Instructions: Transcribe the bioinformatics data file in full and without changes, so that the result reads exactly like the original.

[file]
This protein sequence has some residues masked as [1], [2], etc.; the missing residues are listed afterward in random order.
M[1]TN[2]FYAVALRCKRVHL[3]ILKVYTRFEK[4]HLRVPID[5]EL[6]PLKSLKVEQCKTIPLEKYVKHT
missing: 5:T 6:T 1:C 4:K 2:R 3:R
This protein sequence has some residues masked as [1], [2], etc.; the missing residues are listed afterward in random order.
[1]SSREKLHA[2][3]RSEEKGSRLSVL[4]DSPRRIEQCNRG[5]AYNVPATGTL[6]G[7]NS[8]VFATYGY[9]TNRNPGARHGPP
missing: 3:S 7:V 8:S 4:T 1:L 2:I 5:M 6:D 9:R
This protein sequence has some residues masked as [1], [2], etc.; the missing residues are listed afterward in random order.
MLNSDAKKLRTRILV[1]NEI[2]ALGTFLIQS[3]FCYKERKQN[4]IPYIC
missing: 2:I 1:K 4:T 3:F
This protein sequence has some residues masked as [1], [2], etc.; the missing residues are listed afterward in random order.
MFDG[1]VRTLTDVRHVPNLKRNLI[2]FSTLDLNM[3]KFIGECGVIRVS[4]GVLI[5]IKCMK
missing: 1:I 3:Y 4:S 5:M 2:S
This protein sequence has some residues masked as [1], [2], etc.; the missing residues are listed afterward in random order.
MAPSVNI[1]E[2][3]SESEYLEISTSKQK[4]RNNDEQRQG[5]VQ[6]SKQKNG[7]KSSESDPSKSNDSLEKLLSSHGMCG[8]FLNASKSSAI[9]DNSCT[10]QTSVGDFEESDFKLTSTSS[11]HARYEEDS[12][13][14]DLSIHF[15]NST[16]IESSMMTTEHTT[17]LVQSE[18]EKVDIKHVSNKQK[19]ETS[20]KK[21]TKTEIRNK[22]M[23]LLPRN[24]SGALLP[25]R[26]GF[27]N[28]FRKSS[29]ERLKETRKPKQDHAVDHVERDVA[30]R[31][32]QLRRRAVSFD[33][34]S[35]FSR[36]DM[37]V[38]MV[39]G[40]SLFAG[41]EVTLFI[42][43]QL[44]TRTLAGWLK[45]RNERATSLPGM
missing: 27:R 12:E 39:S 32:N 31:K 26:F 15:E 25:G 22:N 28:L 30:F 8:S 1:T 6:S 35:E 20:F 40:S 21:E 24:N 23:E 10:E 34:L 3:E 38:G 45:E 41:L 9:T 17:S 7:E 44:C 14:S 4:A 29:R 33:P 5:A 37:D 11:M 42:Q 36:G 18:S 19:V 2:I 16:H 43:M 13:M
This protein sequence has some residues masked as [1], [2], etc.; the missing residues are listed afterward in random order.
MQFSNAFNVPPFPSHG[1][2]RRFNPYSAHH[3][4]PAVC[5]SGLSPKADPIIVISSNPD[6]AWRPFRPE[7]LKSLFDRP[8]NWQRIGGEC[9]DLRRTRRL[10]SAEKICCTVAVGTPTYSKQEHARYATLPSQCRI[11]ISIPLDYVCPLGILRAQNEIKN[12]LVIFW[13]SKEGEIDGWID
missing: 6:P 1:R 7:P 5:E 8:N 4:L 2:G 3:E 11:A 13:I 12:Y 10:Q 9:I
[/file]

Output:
This protein sequence has some residues masked as [1], [2], etc.; the missing residues are listed afterward in random order.
M[1]TN[2]FYAVALRCKRVHL[3]ILKVYTRFEK[4]HLRVPID[5]EL[6]PLKSLKVEQCKTIPLEKYVKHT
missing: 5:T 6:T 1:C 4:K 2:R 3:R
This protein sequence has some residues masked as [1], [2], etc.; the missing residues are listed afterward in random order.
[1]SSREKLHA[2][3]RSEEKGSRLSVL[4]DSPRRIEQCNRG[5]AYNVPATGTL[6]G[7]NS[8]VFATYGY[9]TNRNPGARHGPP
missing: 3:S 7:V 8:S 4:T 1:L 2:I 5:M 6:D 9:R
This protein sequence has some residues masked as [1], [2], etc.; the missing residues are listed afterward in random order.
MLNSDAKKLRTRILV[1]NEI[2]ALGTFLIQS[3]FCYKERKQN[4]IPYIC
missing: 2:I 1:K 4:T 3:F
This protein sequence has some residues masked as [1], [2], etc.; the missing residues are listed afterward in random order.
MFDG[1]VRTLTDVRHVPNLKRNLI[2]FSTLDLNM[3]KFIGECGVIRVS[4]GVLI[5]IKCMK
missing: 1:I 3:Y 4:S 5:M 2:S
This protein sequence has some residues masked as [1], [2], etc.; the missing residues are listed afterward in random order.
MAPSVNI[1]E[2][3]SESEYLEISTSKQK[4]RNNDEQRQG[5]VQ[6]SKQKNG[7]KSSESDPSKSNDSLEKLLSSHGMCG[8]FLNASKSSAI[9]DNSCT[10]QTSVGDFEESDFKLTSTSS[11]HARYEEDS[12][13][14]DLSIHF[15]NST[16]IESSMMTTEHTT[17]LVQSE[18]EKVDIKHVSNKQK[19]ETS[20]KK[21]TKTEIRNK[22]M[23]LLPRN[24]SGALLP[25]R[26]GF[27]N[28]FRKSS[29]ERLKETRKPKQDHAVDHVERDVA[30]R[31][32]QLRRRAVSFD[33][34]S[35]FSR[36]DM[37]V[38]MV[39]G[40]SLFAG[41]EVTLFI[42][43]QL[44]TRTLAGWLK[45]RNERATSLPGM
missing: 27:R 12:E 39:S 32:N 31:K 26:F 15:E 25:G 22:N 28:L 30:F 8:S 1:T 6:S 35:E 20:F 40:S 21:E 24:N 23:E 10:E 34:L 3:E 38:G 45:E 41:L 9:T 17:S 7:E 44:C 14:S 4:A 29:R 33:P 5:A 37:D 11:M 42:Q 36:G 18:S 19:V 2:I 16:H 43:M 13:M
This protein sequence has some residues masked as [1], [2], etc.; the missing residues are listed afterward in random order.
MQFSNAFNVPPFPSHG[1][2]RRFNPYSAHH[3][4]PAVC[5]SGLSPKADPIIVISSNPD[6]AWRPFRPE[7]LKSLFDRP[8]NWQRIGGEC[9]DLRRTRRL[10]SAEKICCTVAVGTPTYSKQEHARYATLPSQCRI[11]ISIPLDYVCPLGILRAQNEIKN[12]LVIFW[13]SKEGEIDGWID
missing: 6:P 1:R 7:P 5:E 8:N 4:L 2:G 3:E 11:A 13:I 12:Y 10:Q 9:I